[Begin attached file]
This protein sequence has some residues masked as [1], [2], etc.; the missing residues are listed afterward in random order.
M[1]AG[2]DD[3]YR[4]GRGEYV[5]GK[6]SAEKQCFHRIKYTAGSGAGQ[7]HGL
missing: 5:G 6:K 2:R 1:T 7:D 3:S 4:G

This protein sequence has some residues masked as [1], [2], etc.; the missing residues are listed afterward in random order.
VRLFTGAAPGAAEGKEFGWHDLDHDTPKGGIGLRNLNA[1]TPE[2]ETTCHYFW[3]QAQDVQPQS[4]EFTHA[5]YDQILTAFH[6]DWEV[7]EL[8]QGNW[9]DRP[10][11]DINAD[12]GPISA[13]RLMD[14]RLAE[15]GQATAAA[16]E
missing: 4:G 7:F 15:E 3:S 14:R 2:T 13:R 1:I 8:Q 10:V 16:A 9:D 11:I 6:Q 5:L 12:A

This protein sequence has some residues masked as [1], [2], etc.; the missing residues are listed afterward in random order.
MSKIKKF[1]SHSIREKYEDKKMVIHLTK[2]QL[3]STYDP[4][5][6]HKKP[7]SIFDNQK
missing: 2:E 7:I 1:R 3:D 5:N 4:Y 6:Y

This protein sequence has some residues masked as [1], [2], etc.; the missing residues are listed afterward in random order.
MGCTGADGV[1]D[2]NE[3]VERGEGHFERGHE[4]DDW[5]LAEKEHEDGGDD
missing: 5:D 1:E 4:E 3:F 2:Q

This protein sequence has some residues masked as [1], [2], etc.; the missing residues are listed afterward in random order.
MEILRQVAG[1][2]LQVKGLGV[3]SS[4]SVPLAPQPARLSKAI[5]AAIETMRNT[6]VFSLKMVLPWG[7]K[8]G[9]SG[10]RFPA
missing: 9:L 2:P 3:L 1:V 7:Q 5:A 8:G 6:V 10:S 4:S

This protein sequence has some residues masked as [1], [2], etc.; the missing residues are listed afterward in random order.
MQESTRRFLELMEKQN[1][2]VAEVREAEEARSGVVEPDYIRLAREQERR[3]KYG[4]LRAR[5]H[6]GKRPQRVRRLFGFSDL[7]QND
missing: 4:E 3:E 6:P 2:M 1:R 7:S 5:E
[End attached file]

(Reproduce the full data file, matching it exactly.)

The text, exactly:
This protein sequence has some residues masked as [1], [2], etc.; the missing residues are listed afterward in random order.
M[1]AG[2]DD[3]YR[4]GRGEYV[5]GK[6]SAEKQCFHRIKYTAGSGAGQ[7]HGL
missing: 5:G 6:K 2:R 1:T 7:D 3:S 4:G

This protein sequence has some residues masked as [1], [2], etc.; the missing residues are listed afterward in random order.
VRLFTGAAPGAAEGKEFGWHDLDHDTPKGGIGLRNLNA[1]TPE[2]ETTCHYFW[3]QAQDVQPQS[4]EFTHA[5]YDQILTAFH[6]DWEV[7]EL[8]QGNW[9]DRP[10][11]DINAD[12]GPISA[13]RLMD[14]RLAE[15]GQATAAA[16]E
missing: 4:G 7:F 15:E 3:S 14:R 2:T 13:R 1:I 8:Q 10:V 16:A 9:D 11:I 6:Q 5:L 12:A

This protein sequence has some residues masked as [1], [2], etc.; the missing residues are listed afterward in random order.
MSKIKKF[1]SHSIREKYEDKKMVIHLTK[2]QL[3]STYDP[4][5][6]HKKP[7]SIFDNQK
missing: 2:E 7:I 1:R 3:D 5:N 4:Y 6:Y

This protein sequence has some residues masked as [1], [2], etc.; the missing residues are listed afterward in random order.
MGCTGADGV[1]D[2]NE[3]VERGEGHFERGHE[4]DDW[5]LAEKEHEDGGDD
missing: 5:D 1:E 4:E 3:F 2:Q

This protein sequence has some residues masked as [1], [2], etc.; the missing residues are listed afterward in random order.
MEILRQVAG[1][2]LQVKGLGV[3]SS[4]SVPLAPQPARLSKAI[5]AAIETMRNT[6]VFSLKMVLPWG[7]K[8]G[9]SG[10]RFPA
missing: 9:L 2:P 3:L 1:V 7:Q 5:A 8:G 6:V 10:S 4:S

This protein sequence has some residues masked as [1], [2], etc.; the missing residues are listed afterward in random order.
MQESTRRFLELMEKQN[1][2]VAEVREAEEARSGVVEPDYIRLAREQERR[3]KYG[4]LRAR[5]H[6]GKRPQRVRRLFGFSDL[7]QND
missing: 4:E 3:E 6:P 2:M 1:R 7:S 5:E